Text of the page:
Is it arthritis?

Is it arthritis?

Arthritis is different from occasional aches, pains and stiffness. Everyone experiences aches and pains in their joints from time to time. This often happens after a joint is exercised, put under excessive strain, used in ways the joint isn’t used to, or due to a slight injury.

Often, these aches and pains fade away after a few days of rest, gentle exercise, and over-the-counter painkillers. These day-to-day aches and pains don’t necessarily need treatment or for you to see your GP.

How can I tell if I have arthritis?

You can distinguish between occasional aches and pains and arthritis by asking yourself the following questions:

  • Has the stiffness, pain or ache continued for more than 2 days?
  • Is there no obvious reason why the stiffness, pain or ache started?
  • If the stiffness, pain or ache started after a physical activity, is the level of pain or immobility higher than you would expect?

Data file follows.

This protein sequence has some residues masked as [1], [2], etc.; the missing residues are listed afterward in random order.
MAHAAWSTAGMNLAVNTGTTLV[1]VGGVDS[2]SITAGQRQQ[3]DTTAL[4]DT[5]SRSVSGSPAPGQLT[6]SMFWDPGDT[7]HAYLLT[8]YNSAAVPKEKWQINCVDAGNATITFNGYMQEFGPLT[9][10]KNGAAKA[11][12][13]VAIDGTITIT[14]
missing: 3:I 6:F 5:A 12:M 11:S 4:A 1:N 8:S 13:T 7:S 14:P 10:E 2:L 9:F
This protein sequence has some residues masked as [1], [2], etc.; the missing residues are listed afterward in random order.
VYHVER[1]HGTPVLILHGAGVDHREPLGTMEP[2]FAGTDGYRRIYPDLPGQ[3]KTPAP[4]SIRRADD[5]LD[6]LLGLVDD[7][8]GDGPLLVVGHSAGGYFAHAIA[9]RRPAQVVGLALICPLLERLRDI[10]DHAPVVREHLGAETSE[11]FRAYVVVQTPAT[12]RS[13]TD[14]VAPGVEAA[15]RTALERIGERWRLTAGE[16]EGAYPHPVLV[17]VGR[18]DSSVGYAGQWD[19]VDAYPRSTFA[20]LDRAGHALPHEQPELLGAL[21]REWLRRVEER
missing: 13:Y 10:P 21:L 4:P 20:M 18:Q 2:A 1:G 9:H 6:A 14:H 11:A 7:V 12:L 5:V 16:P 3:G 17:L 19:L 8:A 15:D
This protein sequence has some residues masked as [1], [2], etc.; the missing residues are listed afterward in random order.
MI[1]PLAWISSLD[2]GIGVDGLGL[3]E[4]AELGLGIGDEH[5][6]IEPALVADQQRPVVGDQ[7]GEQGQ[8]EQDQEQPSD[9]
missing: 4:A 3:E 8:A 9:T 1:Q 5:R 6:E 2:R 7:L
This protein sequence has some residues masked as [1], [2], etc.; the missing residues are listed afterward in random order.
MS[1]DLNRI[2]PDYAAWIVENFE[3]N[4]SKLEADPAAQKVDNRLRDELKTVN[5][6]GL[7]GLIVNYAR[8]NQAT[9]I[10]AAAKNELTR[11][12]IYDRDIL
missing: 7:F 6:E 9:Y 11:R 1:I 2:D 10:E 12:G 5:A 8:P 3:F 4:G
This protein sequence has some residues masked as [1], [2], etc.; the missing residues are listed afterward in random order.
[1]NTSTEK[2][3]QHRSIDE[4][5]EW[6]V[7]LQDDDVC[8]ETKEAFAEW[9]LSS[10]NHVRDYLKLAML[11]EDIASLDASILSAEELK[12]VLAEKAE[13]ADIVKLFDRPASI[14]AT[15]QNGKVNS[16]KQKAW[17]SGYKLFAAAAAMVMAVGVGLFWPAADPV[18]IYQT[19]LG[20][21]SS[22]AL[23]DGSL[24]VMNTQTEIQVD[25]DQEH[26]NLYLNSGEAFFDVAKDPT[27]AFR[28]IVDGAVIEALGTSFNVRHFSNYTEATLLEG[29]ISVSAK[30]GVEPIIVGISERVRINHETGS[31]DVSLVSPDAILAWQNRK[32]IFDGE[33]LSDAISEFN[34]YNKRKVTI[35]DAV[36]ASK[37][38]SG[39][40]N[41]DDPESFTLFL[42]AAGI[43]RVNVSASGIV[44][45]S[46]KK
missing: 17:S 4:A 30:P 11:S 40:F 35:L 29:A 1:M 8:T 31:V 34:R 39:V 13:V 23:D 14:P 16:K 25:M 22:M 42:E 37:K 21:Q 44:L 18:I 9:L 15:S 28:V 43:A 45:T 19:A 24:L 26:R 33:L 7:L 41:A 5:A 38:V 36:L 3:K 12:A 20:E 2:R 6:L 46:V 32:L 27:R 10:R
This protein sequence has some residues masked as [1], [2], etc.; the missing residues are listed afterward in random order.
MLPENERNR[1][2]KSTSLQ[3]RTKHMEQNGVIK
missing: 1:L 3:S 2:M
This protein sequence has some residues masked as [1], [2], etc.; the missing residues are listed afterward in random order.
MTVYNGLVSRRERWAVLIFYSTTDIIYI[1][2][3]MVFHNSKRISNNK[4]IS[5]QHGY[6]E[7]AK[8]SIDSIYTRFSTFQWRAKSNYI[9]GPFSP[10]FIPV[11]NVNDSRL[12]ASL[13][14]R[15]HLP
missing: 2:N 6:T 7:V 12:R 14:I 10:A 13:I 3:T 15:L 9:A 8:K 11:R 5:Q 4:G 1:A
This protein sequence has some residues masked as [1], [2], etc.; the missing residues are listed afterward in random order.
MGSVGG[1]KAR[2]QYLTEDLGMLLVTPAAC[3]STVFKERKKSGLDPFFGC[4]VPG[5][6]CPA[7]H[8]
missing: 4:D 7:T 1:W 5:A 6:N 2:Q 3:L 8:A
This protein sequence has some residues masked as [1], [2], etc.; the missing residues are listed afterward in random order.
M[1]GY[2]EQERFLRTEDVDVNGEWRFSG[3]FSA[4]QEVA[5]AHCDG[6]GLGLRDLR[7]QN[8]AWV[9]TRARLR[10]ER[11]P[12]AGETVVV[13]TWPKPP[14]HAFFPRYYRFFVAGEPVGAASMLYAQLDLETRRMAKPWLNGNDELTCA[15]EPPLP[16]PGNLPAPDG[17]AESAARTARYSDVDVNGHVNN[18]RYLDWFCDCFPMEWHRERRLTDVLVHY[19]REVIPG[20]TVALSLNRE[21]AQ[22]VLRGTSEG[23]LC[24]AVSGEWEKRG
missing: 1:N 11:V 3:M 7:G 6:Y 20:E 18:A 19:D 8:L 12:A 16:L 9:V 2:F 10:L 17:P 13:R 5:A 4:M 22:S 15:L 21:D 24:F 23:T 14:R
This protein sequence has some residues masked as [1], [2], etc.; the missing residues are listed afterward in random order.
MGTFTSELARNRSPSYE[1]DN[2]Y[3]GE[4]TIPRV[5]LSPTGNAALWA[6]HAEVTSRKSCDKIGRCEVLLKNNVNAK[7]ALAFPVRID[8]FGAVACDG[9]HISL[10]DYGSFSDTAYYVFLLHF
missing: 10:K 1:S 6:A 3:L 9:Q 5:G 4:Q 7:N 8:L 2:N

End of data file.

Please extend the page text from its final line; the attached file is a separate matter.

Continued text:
• Does the pain in the joint get worse after being still for a while e.g. lying or sitting down?
  • Is the pain at its worse in the morning?
  • Are the joints swollen?
  • Is the joint red and warm to the touch?
  • Is it painful to squeeze or touch the joint?
  • Are you in your late 40s or older?
  • Does someone in your family have arthritis?
  • Is the stiffness, pain or ache stopping me from living my normal daily life?
  • Does the joint make a grating or cracking noise when you move it?
  • If the answer to one or more of these questions is yes, speak to your GP. If you’re not sure, it’s best to see your GP anyway.

Will the GP think I’m wasting their time with complaints about pain?

Every year, 21% of all GP visits are related to joint problems, including arthritis. This means your GP won’t think it’s unusual to discuss these symptoms or your levels of pain. Your symptoms may vary in their severity, may come and go over time, and can develop gradually or suddenly. This often happens with arthritis, and your doctor will still want to see you.

Even if you don’t have arthritis, your GP can discuss with you how to prevent or slow down the progression of arthritis, and any warning signs you should look out for. If you are diagnosed with arthritis, an early diagnosis is really beneficial to slowing down the progression of arthritis. This will help you be as active as possible for as long as you can.

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